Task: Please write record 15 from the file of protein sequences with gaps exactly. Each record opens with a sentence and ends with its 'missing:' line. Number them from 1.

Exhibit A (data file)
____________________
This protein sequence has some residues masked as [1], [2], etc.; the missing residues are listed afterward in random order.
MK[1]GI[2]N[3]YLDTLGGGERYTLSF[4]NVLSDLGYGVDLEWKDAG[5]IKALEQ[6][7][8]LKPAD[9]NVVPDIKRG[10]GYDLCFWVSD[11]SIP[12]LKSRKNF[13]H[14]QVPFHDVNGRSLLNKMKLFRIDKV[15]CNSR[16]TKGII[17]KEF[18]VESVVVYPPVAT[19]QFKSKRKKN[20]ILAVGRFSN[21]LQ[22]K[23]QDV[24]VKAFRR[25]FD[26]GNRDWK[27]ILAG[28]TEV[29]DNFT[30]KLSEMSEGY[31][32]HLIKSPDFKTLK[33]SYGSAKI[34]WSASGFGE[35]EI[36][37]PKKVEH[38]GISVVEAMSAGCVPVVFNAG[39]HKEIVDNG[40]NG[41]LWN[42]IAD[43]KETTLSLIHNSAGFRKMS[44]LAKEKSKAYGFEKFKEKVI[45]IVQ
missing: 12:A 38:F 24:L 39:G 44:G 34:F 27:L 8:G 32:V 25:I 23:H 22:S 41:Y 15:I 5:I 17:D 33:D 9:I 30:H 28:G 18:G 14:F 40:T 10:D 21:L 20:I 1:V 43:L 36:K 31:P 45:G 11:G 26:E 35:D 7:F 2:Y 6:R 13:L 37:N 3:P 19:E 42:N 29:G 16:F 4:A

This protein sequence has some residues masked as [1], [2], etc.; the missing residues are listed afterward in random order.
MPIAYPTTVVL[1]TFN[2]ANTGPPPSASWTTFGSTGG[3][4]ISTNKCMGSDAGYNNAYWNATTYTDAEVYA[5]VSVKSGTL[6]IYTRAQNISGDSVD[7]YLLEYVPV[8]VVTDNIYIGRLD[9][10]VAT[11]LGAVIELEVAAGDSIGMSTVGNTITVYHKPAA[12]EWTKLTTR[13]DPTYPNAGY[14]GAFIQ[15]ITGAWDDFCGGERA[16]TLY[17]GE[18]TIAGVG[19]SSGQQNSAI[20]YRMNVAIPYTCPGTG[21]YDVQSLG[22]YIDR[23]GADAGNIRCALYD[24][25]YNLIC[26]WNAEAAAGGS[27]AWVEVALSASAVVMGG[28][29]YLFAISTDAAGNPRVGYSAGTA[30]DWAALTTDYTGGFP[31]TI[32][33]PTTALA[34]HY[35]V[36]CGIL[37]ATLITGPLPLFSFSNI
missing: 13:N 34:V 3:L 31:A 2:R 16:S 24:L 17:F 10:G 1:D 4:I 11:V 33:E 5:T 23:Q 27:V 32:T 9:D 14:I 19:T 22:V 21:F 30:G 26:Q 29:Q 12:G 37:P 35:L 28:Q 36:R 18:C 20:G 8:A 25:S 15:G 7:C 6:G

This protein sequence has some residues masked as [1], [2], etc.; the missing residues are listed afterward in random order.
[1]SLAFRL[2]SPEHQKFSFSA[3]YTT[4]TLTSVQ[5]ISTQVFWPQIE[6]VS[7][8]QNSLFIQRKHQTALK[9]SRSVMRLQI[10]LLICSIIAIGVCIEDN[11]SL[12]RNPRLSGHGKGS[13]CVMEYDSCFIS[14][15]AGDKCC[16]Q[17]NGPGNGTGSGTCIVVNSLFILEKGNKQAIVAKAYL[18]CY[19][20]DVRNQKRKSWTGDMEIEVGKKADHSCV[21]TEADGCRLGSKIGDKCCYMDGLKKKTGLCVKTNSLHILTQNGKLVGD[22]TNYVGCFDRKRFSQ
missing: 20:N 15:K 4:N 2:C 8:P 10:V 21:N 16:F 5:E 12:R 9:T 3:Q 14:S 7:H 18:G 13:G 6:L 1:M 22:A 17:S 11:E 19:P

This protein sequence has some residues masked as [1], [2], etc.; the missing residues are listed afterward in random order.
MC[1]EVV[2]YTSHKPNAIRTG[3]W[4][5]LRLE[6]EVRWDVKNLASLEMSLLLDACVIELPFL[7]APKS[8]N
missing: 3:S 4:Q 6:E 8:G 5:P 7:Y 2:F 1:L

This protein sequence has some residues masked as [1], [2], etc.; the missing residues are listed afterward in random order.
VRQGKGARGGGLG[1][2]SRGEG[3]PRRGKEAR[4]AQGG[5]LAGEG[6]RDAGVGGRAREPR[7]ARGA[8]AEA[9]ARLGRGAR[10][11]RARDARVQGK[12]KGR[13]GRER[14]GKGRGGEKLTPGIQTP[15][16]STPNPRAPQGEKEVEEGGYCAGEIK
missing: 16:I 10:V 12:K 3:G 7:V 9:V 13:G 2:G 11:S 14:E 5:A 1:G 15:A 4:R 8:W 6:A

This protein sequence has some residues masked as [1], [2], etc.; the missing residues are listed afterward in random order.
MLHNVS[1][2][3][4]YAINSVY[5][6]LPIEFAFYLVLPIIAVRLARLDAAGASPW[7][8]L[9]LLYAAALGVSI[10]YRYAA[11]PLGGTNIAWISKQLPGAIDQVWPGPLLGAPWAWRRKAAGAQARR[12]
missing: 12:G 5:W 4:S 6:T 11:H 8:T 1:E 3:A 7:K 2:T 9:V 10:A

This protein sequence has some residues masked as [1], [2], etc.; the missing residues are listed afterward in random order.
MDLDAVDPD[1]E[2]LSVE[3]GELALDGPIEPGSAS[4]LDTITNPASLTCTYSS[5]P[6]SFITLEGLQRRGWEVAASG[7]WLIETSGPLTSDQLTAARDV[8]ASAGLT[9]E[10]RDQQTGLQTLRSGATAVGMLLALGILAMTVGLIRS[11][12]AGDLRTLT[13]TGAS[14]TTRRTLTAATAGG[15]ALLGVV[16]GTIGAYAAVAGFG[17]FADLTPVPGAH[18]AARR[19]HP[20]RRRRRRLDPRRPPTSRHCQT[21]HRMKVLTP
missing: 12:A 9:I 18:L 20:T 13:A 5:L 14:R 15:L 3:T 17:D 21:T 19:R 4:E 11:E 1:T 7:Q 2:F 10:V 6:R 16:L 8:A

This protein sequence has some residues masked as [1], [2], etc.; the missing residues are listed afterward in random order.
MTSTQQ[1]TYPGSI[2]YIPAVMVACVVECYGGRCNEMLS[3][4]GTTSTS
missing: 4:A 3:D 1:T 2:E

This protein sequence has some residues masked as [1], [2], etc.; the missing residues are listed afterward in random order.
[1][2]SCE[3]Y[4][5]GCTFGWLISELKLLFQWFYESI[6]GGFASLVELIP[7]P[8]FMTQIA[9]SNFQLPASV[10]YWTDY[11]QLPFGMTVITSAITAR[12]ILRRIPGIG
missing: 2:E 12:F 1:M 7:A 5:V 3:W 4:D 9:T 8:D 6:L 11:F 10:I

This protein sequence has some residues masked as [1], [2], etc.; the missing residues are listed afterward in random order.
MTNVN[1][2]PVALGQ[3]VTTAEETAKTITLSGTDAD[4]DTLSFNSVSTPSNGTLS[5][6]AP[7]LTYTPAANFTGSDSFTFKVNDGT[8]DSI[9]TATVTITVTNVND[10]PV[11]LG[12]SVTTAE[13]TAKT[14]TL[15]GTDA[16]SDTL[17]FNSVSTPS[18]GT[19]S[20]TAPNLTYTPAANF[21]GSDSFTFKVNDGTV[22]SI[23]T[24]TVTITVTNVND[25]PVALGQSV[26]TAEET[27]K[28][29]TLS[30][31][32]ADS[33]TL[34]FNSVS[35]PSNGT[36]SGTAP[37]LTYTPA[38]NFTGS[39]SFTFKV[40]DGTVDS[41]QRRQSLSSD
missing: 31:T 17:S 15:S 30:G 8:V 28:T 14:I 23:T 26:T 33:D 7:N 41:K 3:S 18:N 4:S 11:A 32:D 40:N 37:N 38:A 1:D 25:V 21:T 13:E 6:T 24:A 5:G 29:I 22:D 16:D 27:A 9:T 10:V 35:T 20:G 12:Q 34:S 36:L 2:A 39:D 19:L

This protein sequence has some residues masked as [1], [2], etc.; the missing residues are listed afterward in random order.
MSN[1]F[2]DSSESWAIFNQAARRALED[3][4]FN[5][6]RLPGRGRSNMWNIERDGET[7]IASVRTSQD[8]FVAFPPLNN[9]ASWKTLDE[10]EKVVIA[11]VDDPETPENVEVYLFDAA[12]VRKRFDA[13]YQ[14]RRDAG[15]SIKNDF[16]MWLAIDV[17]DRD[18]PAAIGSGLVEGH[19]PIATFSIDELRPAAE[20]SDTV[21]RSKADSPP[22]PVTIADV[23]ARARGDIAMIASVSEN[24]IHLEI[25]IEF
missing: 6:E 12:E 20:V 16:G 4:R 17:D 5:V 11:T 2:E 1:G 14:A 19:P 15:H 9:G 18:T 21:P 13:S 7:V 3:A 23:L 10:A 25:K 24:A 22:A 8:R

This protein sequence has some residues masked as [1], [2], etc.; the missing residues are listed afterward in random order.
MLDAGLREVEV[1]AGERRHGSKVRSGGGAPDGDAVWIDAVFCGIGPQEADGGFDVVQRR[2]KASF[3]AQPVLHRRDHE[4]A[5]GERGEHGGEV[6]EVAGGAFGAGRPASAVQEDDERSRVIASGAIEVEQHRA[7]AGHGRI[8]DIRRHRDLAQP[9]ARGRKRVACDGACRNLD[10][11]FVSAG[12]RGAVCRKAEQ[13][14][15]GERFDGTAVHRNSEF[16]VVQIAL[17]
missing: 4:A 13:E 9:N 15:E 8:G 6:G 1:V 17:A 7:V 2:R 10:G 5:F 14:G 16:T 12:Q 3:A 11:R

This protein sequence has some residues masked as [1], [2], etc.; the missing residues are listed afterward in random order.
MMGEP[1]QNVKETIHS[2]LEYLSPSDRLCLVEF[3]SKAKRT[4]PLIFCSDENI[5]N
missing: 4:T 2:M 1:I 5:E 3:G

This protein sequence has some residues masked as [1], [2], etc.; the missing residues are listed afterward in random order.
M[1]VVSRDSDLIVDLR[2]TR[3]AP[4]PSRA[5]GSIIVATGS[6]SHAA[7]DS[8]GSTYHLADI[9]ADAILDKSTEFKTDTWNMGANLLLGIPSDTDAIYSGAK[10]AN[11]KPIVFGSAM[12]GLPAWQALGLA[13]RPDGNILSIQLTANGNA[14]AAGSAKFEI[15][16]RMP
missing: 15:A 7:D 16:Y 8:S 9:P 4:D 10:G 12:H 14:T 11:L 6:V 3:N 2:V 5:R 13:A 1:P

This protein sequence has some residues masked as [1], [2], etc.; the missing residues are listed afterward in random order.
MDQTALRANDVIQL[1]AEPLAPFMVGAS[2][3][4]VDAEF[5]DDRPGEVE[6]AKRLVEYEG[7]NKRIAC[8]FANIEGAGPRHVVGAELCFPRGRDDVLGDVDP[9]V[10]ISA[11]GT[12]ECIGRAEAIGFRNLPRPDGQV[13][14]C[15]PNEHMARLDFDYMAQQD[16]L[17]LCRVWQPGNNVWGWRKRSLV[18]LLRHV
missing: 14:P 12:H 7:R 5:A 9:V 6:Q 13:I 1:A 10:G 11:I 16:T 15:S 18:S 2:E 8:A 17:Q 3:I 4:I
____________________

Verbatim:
This protein sequence has some residues masked as [1], [2], etc.; the missing residues are listed afterward in random order.
MDQTALRANDVIQL[1]AEPLAPFMVGAS[2][3][4]VDAEF[5]DDRPGEVE[6]AKRLVEYEG[7]NKRIAC[8]FANIEGAGPRHVVGAELCFPRGRDDVLGDVDP[9]V[10]ISA[11]GT[12]ECIGRAEAIGFRNLPRPDGQV[13][14]C[15]PNEHMARLDFDYMAQQD[16]L[17]LCRVWQPGNNVWGWRKRSLV[18]LLRHV
missing: 14:P 12:H 7:R 5:A 9:V 6:Q 13:I 1:A 10:G 11:I 16:T 15:S 18:S 2:E 8:A 17:Q 3:I 4:I